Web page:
OBJECTIVES: We used community-based ethnography and public health risk assessment to assess beliefs about pesticide exposure risks among farmworkers in the Lower Yakima Valley of Washington State. METHODS: We used unstructured and semistructured interviews, work-site observation, and detailed field notes to gather data on pesticide exposure risks from 99 farmworkers. RESULTS: Farmworkers' pesticide-relevant beliefs and attitudes could be grouped into 5 major themes: (1) dry pesticides are often perceived as a virtually harmless powder, (2) farmworkers who identify themselves as allergic to pesticides are more acutely affected by exposure, (3) the effect of pesticide exposure is more severe for those perceived as physically weak, (4) protective equipment is used selectively in response to financial pressure to work rapidly, and (5) some farmworkers delay decontamination until they find water deemed an appropriate temperature for handwashing. CONCLUSIONS: We elucidated farmworkers' pesticide-relevant beliefs regarding perceived danger and susceptibility to pesticides, the need to put safety second to financial considerations, and reasons for delaying decontamination. Researchers and policymakers should incorporate these data in study designs and legislation concerned with farmworker exposure to pesticides.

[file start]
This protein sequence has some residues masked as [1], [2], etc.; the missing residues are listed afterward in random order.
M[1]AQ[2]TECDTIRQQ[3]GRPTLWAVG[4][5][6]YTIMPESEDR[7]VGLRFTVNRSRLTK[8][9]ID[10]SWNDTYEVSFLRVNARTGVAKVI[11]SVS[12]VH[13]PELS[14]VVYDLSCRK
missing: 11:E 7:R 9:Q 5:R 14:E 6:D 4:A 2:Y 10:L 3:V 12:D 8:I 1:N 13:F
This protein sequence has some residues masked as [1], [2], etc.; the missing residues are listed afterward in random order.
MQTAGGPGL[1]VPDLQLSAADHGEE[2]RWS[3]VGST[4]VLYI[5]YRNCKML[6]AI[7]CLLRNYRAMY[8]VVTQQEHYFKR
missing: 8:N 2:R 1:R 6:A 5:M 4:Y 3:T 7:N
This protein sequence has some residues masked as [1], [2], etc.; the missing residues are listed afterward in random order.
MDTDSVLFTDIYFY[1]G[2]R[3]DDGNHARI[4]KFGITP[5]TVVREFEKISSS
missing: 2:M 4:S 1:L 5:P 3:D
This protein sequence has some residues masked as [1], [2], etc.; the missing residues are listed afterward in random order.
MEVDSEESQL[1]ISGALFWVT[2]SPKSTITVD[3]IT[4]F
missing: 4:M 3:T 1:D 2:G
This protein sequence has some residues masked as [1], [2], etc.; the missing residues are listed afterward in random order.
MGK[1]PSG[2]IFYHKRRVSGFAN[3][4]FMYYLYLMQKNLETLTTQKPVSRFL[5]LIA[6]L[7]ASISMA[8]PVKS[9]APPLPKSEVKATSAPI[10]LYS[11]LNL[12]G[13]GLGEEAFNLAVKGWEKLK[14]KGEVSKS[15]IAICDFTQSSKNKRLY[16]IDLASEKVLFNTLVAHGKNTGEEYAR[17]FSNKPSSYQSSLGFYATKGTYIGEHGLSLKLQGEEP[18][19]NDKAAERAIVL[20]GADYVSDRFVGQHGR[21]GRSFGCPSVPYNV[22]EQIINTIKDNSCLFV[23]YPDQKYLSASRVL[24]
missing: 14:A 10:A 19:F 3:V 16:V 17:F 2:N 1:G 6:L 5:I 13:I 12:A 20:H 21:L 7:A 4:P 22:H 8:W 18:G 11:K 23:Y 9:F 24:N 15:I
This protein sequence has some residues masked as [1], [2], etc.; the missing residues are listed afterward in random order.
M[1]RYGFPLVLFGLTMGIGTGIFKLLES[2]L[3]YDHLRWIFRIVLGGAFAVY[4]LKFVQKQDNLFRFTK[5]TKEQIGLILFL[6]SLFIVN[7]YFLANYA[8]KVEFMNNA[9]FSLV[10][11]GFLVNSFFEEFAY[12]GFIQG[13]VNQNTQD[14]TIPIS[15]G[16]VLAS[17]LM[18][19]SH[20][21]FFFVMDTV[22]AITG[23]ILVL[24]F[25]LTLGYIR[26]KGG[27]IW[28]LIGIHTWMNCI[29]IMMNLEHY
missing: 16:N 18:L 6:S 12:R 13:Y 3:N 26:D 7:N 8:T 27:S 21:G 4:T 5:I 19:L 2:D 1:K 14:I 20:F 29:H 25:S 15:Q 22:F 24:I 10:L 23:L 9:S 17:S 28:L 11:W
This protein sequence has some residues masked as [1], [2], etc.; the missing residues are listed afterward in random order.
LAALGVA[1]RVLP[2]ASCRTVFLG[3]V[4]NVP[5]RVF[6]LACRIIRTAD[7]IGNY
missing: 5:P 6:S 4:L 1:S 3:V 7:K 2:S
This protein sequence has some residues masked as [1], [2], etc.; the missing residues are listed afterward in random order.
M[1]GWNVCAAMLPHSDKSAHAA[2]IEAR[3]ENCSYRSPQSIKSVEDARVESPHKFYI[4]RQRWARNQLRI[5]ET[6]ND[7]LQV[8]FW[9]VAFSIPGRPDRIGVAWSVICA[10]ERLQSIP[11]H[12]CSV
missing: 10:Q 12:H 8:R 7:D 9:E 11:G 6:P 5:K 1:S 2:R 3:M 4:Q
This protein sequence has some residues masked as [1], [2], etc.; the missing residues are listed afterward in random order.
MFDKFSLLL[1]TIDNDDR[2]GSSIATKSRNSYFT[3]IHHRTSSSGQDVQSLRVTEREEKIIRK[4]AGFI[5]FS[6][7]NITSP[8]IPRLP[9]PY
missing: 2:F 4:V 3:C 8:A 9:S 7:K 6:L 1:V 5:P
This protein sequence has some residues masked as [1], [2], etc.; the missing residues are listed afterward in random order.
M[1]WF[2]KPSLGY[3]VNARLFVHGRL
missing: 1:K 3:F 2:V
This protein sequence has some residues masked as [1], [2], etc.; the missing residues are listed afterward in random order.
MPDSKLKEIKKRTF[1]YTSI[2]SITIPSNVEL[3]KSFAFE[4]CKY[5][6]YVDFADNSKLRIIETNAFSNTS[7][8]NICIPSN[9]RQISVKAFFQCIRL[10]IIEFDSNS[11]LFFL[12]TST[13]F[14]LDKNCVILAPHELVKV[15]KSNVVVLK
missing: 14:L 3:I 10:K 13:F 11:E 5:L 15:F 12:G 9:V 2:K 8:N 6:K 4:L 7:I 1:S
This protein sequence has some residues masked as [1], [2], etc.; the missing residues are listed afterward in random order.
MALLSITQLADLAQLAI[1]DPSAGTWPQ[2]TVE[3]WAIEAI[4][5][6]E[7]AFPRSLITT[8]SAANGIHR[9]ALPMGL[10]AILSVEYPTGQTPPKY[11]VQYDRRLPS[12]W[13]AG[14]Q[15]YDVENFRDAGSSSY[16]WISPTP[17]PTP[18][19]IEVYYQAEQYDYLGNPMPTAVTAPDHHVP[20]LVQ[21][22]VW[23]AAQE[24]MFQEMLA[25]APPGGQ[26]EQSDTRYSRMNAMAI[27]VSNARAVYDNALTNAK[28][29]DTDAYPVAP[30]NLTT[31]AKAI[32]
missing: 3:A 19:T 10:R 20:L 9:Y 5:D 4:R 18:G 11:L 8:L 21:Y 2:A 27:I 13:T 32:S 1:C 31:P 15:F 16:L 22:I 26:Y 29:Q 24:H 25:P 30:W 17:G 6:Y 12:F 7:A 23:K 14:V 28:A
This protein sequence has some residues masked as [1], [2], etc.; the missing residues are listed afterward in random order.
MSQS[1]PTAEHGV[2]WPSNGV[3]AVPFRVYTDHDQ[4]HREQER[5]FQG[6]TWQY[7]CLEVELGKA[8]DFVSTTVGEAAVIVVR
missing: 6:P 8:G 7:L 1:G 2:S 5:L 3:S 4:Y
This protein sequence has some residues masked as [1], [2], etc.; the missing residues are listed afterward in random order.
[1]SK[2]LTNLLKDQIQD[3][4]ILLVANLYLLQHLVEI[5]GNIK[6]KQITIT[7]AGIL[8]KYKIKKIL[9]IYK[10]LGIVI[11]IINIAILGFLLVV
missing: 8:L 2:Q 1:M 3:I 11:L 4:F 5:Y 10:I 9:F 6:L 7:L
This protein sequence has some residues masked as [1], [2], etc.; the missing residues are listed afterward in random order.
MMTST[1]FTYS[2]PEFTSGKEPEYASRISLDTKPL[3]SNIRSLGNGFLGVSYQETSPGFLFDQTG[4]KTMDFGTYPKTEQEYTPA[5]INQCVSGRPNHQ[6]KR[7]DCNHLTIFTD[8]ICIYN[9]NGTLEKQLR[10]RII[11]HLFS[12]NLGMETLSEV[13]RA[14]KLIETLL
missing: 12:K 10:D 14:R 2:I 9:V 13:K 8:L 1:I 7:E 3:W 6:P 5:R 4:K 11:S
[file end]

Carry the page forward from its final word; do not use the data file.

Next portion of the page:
All Science Journal Classification (ASJC) codes
- Public Health, Environmental and Occupational Health